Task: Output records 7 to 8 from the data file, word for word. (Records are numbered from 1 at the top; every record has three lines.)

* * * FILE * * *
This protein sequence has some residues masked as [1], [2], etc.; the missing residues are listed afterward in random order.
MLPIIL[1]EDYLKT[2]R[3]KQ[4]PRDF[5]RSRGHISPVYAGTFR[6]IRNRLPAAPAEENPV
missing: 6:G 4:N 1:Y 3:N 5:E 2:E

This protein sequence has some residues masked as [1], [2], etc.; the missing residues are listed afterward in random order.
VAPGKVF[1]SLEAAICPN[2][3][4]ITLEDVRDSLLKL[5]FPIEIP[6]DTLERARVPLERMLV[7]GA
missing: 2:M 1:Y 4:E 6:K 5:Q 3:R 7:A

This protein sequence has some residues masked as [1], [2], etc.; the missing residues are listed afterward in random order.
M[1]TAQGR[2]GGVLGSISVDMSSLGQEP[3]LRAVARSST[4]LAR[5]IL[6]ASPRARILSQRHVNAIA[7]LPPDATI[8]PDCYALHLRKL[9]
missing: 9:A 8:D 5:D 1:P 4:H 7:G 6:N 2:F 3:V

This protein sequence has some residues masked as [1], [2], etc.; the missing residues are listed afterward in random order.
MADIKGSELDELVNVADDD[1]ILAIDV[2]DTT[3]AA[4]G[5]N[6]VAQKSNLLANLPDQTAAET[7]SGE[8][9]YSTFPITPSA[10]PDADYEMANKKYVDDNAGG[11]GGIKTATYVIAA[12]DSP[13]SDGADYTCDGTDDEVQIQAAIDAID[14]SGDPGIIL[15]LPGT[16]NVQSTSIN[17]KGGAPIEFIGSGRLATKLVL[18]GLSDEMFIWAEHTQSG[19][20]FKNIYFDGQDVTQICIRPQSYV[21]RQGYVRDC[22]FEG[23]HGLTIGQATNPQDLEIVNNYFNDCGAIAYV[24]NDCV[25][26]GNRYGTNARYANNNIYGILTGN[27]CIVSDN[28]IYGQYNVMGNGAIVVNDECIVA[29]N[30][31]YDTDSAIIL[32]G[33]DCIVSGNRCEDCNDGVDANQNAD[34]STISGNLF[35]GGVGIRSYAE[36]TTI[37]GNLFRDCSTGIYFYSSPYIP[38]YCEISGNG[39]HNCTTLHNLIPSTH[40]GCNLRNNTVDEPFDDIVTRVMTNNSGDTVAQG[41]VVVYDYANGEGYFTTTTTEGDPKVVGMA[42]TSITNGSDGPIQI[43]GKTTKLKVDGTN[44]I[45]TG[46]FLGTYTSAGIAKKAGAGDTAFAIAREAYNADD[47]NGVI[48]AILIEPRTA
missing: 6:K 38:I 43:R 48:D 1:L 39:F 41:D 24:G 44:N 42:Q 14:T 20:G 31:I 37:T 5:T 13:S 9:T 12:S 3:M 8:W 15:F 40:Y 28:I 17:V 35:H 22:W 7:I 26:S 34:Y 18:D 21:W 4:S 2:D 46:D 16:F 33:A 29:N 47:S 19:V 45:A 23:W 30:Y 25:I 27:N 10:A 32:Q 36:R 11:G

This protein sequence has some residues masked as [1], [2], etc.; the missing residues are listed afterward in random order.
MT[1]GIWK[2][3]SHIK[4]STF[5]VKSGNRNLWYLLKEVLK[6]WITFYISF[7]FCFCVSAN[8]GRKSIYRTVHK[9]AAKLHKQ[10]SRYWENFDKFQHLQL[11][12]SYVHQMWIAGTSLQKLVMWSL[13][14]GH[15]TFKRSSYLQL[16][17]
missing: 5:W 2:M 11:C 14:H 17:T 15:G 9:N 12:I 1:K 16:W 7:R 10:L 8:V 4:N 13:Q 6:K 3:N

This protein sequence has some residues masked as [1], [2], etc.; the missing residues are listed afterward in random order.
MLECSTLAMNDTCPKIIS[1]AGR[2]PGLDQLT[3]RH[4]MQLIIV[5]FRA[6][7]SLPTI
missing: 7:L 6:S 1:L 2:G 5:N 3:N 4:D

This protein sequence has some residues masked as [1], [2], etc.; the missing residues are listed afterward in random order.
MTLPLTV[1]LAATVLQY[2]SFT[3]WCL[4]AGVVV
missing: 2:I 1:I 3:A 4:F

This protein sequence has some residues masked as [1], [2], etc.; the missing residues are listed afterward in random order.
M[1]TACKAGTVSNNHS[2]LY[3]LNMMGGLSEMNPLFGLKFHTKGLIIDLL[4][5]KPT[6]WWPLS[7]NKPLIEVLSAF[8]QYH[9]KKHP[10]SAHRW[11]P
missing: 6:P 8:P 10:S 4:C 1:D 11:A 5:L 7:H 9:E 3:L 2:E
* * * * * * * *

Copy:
This protein sequence has some residues masked as [1], [2], etc.; the missing residues are listed afterward in random order.
MTLPLTV[1]LAATVLQY[2]SFT[3]WCL[4]AGVVV
missing: 2:I 1:I 3:A 4:F

This protein sequence has some residues masked as [1], [2], etc.; the missing residues are listed afterward in random order.
M[1]TACKAGTVSNNHS[2]LY[3]LNMMGGLSEMNPLFGLKFHTKGLIIDLL[4][5]KPT[6]WWPLS[7]NKPLIEVLSAF[8]QYH[9]KKHP[10]SAHRW[11]P
missing: 6:P 8:P 10:S 4:C 1:D 11:A 5:L 7:H 9:E 3:L 2:E